Belgrade’s LIQUID 3 uses microalgae to clear the air in dense urban jungle
Trees are natures great air filters. They take in CO2 and churn out oxygen, a boon to living things all around them. They beautify landscapes and help make cities livable. There are pushes to plant as many trees as possible, trillions of them, to fight climate change and pollution-related disease. But there are some settings where planting a tree isn’t the best course of action and there’s a better weapon to clean up the air. The Serbian capital, Belgrade, is one such place, and there the city is deploying what its creators call LIQUID 3 and what others have dubbed a “liquid tree.”
The LIQUID 3 system, designed by researchers at the Institute for Multidisciplinary Research at the University of Belgrade, consists of a 600-liter tank of water with a microalgae that takes in carbon dioxide and produces oxygen through photosynthesis much like trees do, but anywhere from 10 to 50 times more efficiently. A single tank can yield as much O2 as two decade-old trees or 200 square meters (2,150 square feet) of grass.
“The Institute used single-celled freshwater algae, which exist in ponds and lakes in Serbia and can grow in tap water, and are resistant to high and low temperatures, said Dr. Ivan Spasojevic, one of LQUID 3’s creators. “The system does not require special maintenance – it is enough to remove the biomass created by dividing algae, which can be used as an excellent fertilizer, in a month and a half, pour new water and minerals, and the algae continue to grow indefinitely.”
That’s not all the urban bioreactor does. It also comes equipped with a bench and charging outlets so Belgradians can sit and enjoy a moment of peace under the liquid tree. A solar panel soaks up sunshine during the day and provides light for the bench at night.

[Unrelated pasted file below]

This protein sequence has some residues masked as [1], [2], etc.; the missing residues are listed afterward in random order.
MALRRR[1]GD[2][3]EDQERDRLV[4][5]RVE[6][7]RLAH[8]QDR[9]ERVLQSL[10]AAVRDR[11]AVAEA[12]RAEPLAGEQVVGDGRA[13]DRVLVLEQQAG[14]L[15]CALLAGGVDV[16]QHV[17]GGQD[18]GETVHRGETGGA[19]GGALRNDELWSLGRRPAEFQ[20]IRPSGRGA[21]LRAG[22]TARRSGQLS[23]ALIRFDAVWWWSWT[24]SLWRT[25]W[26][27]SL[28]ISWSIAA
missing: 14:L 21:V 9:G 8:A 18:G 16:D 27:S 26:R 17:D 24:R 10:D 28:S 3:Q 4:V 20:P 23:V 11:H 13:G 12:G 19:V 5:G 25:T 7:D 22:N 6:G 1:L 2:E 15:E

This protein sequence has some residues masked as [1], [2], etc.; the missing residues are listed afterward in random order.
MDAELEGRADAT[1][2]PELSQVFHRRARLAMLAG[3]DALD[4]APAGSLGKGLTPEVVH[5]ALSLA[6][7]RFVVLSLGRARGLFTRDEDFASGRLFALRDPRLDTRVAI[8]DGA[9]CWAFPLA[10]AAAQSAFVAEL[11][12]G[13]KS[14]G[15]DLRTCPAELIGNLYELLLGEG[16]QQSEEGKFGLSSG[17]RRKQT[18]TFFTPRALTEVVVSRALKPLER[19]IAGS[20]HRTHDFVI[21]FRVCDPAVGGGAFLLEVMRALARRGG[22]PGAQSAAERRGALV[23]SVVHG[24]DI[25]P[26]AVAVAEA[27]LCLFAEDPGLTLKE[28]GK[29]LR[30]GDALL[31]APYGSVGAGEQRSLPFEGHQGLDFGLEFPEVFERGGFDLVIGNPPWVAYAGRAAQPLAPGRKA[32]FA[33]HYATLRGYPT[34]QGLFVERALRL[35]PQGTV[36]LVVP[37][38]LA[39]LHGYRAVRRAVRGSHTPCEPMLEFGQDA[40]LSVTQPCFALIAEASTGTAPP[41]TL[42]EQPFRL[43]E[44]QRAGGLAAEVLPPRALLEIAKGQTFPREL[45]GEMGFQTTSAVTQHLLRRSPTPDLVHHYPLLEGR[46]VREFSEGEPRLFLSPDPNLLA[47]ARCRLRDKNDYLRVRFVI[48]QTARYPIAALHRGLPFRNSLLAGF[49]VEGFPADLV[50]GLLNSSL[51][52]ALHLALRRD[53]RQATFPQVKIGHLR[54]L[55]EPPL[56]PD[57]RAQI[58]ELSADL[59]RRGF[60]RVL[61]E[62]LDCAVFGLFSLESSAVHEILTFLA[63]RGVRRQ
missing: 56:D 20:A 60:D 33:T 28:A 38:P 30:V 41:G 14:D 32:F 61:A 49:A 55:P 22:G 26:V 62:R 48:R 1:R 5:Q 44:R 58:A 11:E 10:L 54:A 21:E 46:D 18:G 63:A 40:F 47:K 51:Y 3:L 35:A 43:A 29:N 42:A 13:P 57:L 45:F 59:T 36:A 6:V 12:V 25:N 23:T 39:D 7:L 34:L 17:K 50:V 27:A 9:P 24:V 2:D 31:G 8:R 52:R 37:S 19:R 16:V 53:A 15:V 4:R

“The municipality of Stari Grad has decided to support this project which directly contributes to improving the quality of life of our fellow citizens, public health and cleaner environment through using smart and innovative solutions,” said Bojan Bojić, head of the Department for Social Affairs and Development Projects in Stari Grad.
The Perfect Testing Ground
The necessity that mothered the invention of the LIQUID 3 is the notoriously poor air quality in Serbia, and in Belgrade in particular. The city is home to two large coal-fired power plants that rank among the 10 dirtiest in Europe. Serbia’s pollution concentration is nearly five times the World Health Organization’s guidelines for air quality, and the country has the highest rate of pollution-related deaths in Europe.
“More than half of the population of Serbia lives in urban settlements, even 59%, and that number is constantly increasing,” said Francine Pickup, resident representative of the United Nations Development Program (UNDP) in Serbia. “This greatly affects the density of settlements, the quality of life, the increase in the number of vehicles on the streets, pollution and the increase of harmful greenhouse gas emissions.”
While local authorities would love to plant more trees in Belgrade, there’s simply not room for enough trees to thoroughly clean the city’s air. As Spasojevic explained, LIQUID 3 is not intended as a ubiquitous substitute for trees.
“Our goal is not to replace forests, but to use this system to fill those urban pockets where there is no space for planting trees. In certain conditions of great pollution, trees cannot survive, while algae do not mind that pollution,” he said.
Where it Might Work
Trees aren’t going anywhere, and they’re still great allies and friends of humans in both rural and urban areas. Some cities, however, need a bit more help. Belgrade isn’t the only one. As population trends toward even more densely packed urban cores, emissions will be even more concentrated.
“It is estimated that cities are the source of as much as 75% of total CO2 emissions in the world, of which the largest percentage comes from traffic and cooling and heating in buildings,” Pickup said.
Many cities with legacy power systems throughout the world have dangerously low levels of air quality. India, home to 39 of the world’s 50 most polluted cities, springs to mind. Areas of lower income tend to have the worst air quality and lack room for trees, which take years to reach maturity. “Liquid trees” like LIQUID 3 – recognized as one of 11 innovative solutions in the UNDP’s Climate Smart Urban Development Project – can step in right away and begin scrubbing the air in places where trees might fail. It’s a relatively simple solution that can join the all-hands-on-deck action plan against climate change and pollution.